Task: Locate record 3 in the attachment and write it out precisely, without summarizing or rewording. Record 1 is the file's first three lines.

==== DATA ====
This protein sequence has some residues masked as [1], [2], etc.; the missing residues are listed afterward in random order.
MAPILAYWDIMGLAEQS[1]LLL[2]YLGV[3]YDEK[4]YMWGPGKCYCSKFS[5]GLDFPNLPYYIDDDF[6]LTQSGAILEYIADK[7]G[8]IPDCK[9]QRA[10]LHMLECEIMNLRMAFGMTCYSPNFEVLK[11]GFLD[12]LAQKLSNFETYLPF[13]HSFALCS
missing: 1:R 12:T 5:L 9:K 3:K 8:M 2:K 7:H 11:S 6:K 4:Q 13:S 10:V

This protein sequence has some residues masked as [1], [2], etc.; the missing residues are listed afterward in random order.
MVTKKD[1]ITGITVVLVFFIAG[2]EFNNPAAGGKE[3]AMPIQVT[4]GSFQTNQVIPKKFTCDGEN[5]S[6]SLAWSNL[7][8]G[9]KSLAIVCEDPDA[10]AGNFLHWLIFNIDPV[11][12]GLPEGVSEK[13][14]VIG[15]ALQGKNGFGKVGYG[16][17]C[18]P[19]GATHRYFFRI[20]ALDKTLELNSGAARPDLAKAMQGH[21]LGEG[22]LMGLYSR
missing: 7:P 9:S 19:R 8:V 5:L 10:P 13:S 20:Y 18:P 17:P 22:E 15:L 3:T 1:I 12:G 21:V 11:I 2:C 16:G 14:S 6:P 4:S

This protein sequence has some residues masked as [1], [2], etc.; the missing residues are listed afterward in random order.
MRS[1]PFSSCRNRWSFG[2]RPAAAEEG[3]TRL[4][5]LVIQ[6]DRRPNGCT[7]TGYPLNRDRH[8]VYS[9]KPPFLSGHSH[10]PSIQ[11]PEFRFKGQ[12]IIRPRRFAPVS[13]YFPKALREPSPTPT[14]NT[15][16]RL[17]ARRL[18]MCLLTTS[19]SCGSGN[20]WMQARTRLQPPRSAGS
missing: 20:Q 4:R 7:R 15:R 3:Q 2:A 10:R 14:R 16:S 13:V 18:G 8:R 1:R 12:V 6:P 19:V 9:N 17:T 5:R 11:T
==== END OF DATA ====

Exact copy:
This protein sequence has some residues masked as [1], [2], etc.; the missing residues are listed afterward in random order.
MRS[1]PFSSCRNRWSFG[2]RPAAAEEG[3]TRL[4][5]LVIQ[6]DRRPNGCT[7]TGYPLNRDRH[8]VYS[9]KPPFLSGHSH[10]PSIQ[11]PEFRFKGQ[12]IIRPRRFAPVS[13]YFPKALREPSPTPT[14]NT[15][16]RL[17]ARRL[18]MCLLTTS[19]SCGSGN[20]WMQARTRLQPPRSAGS
missing: 20:Q 4:R 7:R 15:R 3:Q 2:A 10:R 14:R 16:S 13:V 18:G 8:R 1:R 12:V 6:P 19:V 9:N 17:T 5:R 11:T